The second largest component of the manufacturing sector is textiles (including leather goods), which contributed 21 percent of value-added manufacturing in 1998. The largest textile company in Burkina Faso, Sofitex, employs 700 people and produces mostly for the domestic market. The company also exports 25 percent of its production regionally.


Burkina Faso has large unexploited mineral deposits, as one-quarter of its land is comprised of sedimentary formations from volcanoes. In 1993 the mining code was revised to encourage private investment, and the mining institutions have been restructured. Between 1992 and 1998 the government issued 180 prospecting licenses to 30 foreign and local companies. However, interest slackened in 1999 following the dip in world oil prices.

The third largest export, gold is by far the most important commodity mined in Burkina Faso. Yet Burkina Faso's gold output has remained stagnant in recent years. Underground exploitation of the Poura gold mine, which has a 26,000-kilogram (57,300-pound) reserve, stopped in 1999. The government plans to restructure the mine before reopening and privatizing it.


Since the early 1990s banking has undergone restructuring, and the government has been limited to 25 percent participation. Of the 3 commercial banks, Banque Internationale du Burkina Faso has completed its reforms; the Banque Nationale de Development du Burkina is being liquidated; and Banque pour le Financement du Commerce et des Investissements du Burkina (BFCIB) has been privatized. Banking regulation is also being tightened by the Banque Centrale des Etats de l'Afrique de l'Ouest (BCEAO), the regional central bank.


Problems of communication and poor facilities mean mass tourism is not yet an option in Burkina Faso. However, the country does have some attractions to offer visitors; it is host of the Biennial National Culture Week, the Pan African Film Festival, and the International Handicrafts Fair. National parks are also of interest. Given its central West African position, the country has also become a common location for regional conferences. In 1997, tourism receipts reached US$22 million and accounted for 9 percent of the GDP.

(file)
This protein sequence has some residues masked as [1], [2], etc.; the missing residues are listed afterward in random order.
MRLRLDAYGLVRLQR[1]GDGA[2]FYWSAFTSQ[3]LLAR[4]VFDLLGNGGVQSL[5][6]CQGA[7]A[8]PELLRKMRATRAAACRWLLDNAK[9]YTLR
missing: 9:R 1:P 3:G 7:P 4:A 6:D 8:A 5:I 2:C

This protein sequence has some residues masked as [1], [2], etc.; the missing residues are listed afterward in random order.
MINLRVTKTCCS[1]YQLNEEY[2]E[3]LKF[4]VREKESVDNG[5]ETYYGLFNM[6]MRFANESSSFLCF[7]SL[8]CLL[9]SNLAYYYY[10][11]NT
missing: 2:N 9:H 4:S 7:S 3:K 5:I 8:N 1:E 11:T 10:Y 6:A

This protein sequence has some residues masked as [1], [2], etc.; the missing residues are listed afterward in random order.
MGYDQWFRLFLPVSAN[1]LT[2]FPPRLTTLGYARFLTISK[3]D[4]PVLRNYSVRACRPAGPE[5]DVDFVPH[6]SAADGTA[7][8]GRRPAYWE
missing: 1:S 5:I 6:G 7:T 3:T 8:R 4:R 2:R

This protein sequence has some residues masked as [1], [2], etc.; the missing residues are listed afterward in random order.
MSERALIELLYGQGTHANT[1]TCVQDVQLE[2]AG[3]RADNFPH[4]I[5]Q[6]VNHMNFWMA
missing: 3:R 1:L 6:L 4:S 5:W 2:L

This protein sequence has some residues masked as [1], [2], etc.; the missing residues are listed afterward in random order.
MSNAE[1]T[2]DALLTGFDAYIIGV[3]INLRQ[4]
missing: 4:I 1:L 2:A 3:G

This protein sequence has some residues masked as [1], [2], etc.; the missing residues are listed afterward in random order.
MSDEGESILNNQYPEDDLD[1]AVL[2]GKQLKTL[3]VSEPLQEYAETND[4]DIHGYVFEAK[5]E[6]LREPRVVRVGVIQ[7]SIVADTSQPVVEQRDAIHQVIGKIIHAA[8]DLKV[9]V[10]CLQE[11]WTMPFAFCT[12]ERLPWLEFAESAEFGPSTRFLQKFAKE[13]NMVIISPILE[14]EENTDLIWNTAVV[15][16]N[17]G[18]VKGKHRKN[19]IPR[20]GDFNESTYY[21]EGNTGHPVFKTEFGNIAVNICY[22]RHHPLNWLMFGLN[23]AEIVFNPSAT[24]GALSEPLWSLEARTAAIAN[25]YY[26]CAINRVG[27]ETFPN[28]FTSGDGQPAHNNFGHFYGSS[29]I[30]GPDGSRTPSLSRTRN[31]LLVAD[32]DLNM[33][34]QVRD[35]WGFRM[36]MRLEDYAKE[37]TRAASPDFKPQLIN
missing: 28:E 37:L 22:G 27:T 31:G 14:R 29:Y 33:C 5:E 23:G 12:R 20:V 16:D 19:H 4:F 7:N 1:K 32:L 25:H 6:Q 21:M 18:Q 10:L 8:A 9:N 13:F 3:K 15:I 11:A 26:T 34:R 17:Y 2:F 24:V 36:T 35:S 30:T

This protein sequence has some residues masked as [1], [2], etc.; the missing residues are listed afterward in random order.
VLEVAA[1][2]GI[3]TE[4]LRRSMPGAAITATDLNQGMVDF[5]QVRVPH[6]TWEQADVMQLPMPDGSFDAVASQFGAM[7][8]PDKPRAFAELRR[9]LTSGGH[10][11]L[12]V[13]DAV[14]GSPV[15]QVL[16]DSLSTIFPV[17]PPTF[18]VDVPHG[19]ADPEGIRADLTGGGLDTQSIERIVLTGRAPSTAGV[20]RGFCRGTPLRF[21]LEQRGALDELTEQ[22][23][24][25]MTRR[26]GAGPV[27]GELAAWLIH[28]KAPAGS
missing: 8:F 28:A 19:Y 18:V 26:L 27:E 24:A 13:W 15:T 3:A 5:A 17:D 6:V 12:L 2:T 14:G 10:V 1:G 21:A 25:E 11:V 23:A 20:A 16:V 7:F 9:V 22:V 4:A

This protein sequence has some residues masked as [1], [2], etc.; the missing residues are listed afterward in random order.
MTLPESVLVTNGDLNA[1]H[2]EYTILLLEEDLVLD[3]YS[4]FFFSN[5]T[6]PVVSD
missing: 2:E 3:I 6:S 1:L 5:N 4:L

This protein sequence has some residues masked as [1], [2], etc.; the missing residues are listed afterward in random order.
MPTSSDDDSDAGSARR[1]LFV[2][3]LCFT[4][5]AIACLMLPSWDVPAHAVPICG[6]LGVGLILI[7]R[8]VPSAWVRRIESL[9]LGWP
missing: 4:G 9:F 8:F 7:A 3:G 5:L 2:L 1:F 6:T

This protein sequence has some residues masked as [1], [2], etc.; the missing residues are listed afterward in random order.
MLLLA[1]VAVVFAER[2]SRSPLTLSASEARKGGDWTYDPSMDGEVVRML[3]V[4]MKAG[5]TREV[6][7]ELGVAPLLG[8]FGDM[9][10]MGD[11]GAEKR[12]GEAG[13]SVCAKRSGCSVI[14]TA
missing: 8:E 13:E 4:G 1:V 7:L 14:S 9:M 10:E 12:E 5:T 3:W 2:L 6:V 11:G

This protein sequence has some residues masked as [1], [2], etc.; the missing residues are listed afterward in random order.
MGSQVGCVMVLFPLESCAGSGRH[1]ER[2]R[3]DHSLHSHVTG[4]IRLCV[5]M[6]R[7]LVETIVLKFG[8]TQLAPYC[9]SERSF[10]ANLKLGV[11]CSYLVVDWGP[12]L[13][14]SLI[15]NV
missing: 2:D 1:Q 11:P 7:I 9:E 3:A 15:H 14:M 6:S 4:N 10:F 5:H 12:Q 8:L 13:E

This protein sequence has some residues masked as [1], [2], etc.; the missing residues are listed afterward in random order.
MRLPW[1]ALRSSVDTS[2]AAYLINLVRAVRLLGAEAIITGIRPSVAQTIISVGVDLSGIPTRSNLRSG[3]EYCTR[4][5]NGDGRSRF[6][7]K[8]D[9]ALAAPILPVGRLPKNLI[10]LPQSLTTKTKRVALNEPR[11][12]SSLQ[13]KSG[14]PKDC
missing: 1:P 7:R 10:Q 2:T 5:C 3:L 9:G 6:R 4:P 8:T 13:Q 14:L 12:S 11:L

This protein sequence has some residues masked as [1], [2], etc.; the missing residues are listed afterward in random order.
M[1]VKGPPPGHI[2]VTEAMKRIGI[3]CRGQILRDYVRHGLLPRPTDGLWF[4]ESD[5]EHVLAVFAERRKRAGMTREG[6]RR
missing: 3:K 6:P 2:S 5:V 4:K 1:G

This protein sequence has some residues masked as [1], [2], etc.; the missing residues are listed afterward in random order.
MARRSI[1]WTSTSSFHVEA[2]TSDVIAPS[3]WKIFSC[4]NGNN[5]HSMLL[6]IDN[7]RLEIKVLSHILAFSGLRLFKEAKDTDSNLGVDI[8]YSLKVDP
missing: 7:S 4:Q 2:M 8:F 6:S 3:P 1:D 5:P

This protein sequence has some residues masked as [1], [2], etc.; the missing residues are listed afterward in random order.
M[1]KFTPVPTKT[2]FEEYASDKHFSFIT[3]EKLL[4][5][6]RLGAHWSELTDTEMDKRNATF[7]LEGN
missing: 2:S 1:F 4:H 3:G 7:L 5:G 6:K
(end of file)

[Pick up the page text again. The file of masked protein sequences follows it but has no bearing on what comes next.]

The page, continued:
Burkina Faso has no territories or colonies.


A la découverte du Burkina Faso. <http://www.primature.gov.bf> .Accessed October 2001.

"Burkina Faso: Economy." NewAfrica. <http://www.newafrica.com/profiles/economy.asp?countryid=8> . Accessed September 2001.

Economist Intelligence Unit. Country Profile: Burkina Faso. London, England: EIU, 2000.

Embassy of Burkina Faso. <http://www.burkinaembassy-usa.org> .Accessed October 2001.

Hodd, M. "Burkina Faso." The Economies of Africa. Aldershot, England: Dartmouth Publishing, 1991.

Kelly, R. C., et al., editors. "Burkina Faso Country Review1999/2000." CountryWatch.com . <http://www.CountryWatch.com> . Accessed September 2001.

U.S. Central Intelligence Agency. World Factbook 2001. <http://www.cia.gov/cia/publications/factbook/geos/uv.html> . Accessed October 2001.

U.S. Department of State. Background Notes: Burkina Faso, March 1998. <http://www.state.gov/www/background_notes/burkina_0398_bgn.html> . Accessed October 2001.

—Jack Hodd




Communauté Financiére Africaine Franc (CFA Fr). One CFA franc equals 100 centimes. There are banknotes of 500, 1,000, 2,500, 5,000 and 10,000 CFA francs and coins in denominations of 1, 2, 5, 10, 25, 50, 100, 250, and 500 CFA francs.


Cotton, animal products, and gold.


Machinery, food products, and petroleum.


US$12 billion (purchasing power parity, 2000 est.).


Exports: US$220 million (2000 est.). Imports: US$610 million (2000 est.).